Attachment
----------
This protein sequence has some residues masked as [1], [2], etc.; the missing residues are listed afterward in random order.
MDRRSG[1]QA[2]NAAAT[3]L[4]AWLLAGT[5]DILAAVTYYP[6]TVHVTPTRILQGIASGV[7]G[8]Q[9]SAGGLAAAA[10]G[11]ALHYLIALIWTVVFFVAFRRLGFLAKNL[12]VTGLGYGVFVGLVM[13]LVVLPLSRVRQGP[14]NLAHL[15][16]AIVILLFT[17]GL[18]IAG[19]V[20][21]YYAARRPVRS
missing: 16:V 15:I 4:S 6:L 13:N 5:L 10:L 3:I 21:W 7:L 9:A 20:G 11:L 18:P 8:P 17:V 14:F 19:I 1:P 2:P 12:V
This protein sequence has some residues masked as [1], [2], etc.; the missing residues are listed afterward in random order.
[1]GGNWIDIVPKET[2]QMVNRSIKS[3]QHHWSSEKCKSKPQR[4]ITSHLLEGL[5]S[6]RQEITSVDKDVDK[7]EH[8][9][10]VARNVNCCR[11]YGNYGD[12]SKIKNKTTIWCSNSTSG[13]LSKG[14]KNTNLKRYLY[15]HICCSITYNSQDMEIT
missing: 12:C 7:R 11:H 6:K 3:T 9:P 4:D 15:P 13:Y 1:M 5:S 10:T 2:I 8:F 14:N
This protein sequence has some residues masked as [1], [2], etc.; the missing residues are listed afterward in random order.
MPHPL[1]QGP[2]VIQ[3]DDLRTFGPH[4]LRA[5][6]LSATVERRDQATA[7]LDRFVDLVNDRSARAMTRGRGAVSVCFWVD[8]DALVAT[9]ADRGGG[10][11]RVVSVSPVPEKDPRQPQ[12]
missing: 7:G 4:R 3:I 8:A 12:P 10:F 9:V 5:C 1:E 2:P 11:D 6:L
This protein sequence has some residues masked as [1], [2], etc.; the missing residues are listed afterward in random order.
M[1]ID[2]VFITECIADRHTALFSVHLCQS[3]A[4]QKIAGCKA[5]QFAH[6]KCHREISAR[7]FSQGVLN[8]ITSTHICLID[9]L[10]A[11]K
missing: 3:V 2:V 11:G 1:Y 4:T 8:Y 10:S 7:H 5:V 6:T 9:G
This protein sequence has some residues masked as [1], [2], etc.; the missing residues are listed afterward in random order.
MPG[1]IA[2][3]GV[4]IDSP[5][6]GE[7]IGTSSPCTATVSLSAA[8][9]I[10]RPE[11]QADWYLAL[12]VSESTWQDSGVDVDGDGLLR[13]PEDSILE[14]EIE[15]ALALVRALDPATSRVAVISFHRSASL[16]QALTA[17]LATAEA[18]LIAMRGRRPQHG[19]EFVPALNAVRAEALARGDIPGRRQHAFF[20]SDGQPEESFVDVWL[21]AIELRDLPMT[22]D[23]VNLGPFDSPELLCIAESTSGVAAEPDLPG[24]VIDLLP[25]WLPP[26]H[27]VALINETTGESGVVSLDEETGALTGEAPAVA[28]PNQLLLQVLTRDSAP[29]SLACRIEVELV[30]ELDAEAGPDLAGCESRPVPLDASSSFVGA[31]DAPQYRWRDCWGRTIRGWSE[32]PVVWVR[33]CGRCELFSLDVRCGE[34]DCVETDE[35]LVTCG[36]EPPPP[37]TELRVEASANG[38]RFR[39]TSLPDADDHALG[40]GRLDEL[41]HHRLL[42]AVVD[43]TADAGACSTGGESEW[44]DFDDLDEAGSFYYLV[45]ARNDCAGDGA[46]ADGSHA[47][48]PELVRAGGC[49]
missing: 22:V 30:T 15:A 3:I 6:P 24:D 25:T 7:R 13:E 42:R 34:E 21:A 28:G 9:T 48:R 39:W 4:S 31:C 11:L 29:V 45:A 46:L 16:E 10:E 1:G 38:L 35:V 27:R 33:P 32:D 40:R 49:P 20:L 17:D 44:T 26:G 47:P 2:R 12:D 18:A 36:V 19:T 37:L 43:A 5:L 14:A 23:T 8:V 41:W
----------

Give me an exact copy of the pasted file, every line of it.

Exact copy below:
This protein sequence has some residues masked as [1], [2], etc.; the missing residues are listed afterward in random order.
MDRRSG[1]QA[2]NAAAT[3]L[4]AWLLAGT[5]DILAAVTYYP[6]TVHVTPTRILQGIASGV[7]G[8]Q[9]SAGGLAAAA[10]G[11]ALHYLIALIWTVVFFVAFRRLGFLAKNL[12]VTGLGYGVFVGLVM[13]LVVLPLSRVRQGP[14]NLAHL[15][16]AIVILLFT[17]GL[18]IAG[19]V[20][21]YYAARRPVRS
missing: 16:V 15:I 4:S 6:L 13:N 5:L 10:L 3:I 21:W 7:L 9:A 20:G 11:L 18:P 8:P 17:V 14:F 19:I 1:P 2:P 12:V
This protein sequence has some residues masked as [1], [2], etc.; the missing residues are listed afterward in random order.
[1]GGNWIDIVPKET[2]QMVNRSIKS[3]QHHWSSEKCKSKPQR[4]ITSHLLEGL[5]S[6]RQEITSVDKDVDK[7]EH[8][9][10]VARNVNCCR[11]YGNYGD[12]SKIKNKTTIWCSNSTSG[13]LSKG[14]KNTNLKRYLY[15]HICCSITYNSQDMEIT
missing: 12:C 7:R 11:H 6:K 3:T 9:P 4:D 15:P 13:Y 1:M 5:S 10:T 2:I 8:F 14:N
This protein sequence has some residues masked as [1], [2], etc.; the missing residues are listed afterward in random order.
MPHPL[1]QGP[2]VIQ[3]DDLRTFGPH[4]LRA[5][6]LSATVERRDQATA[7]LDRFVDLVNDRSARAMTRGRGAVSVCFWVD[8]DALVAT[9]ADRGGG[10][11]RVVSVSPVPEKDPRQPQ[12]
missing: 7:G 4:R 3:I 8:A 12:P 10:F 9:V 5:C 1:E 2:P 11:D 6:L
This protein sequence has some residues masked as [1], [2], etc.; the missing residues are listed afterward in random order.
M[1]ID[2]VFITECIADRHTALFSVHLCQS[3]A[4]QKIAGCKA[5]QFAH[6]KCHREISAR[7]FSQGVLN[8]ITSTHICLID[9]L[10]A[11]K
missing: 3:V 2:V 11:G 1:Y 4:T 8:Y 10:S 7:H 5:V 6:T 9:G
This protein sequence has some residues masked as [1], [2], etc.; the missing residues are listed afterward in random order.
MPG[1]IA[2][3]GV[4]IDSP[5][6]GE[7]IGTSSPCTATVSLSAA[8][9]I[10]RPE[11]QADWYLAL[12]VSESTWQDSGVDVDGDGLLR[13]PEDSILE[14]EIE[15]ALALVRALDPATSRVAVISFHRSASL[16]QALTA[17]LATAEA[18]LIAMRGRRPQHG[19]EFVPALNAVRAEALARGDIPGRRQHAFF[20]SDGQPEESFVDVWL[21]AIELRDLPMT[22]D[23]VNLGPFDSPELLCIAESTSGVAAEPDLPG[24]VIDLLP[25]WLPP[26]H[27]VALINETTGESGVVSLDEETGALTGEAPAVA[28]PNQLLLQVLTRDSAP[29]SLACRIEVELV[30]ELDAEAGPDLAGCESRPVPLDASSSFVGA[31]DAPQYRWRDCWGRTIRGWSE[32]PVVWVR[33]CGRCELFSLDVRCGE[34]DCVETDE[35]LVTCG[36]EPPPP[37]TELRVEASANG[38]RFR[39]TSLPDADDHALG[40]GRLDEL[41]HHRLL[42]AVVD[43]TADAGACSTGGESEW[44]DFDDLDEAGSFYYLV[45]ARNDCAGDGA[46]ADGSHA[47][48]PELVRAGGC[49]
missing: 22:V 30:T 15:A 3:I 6:P 24:D 25:T 7:R 13:E 42:R 34:E 21:A 28:G 9:T 48:R 39:W 4:S 31:C 11:L 29:V 45:A 46:L 16:E 10:E 1:G 38:L 35:V 27:R 33:P 32:D 40:R 49:P 20:L 17:D 44:T 26:G 47:P 2:R 12:D 18:A 36:V 19:T 37:L 43:A 5:L 14:A 23:T 8:V 41:W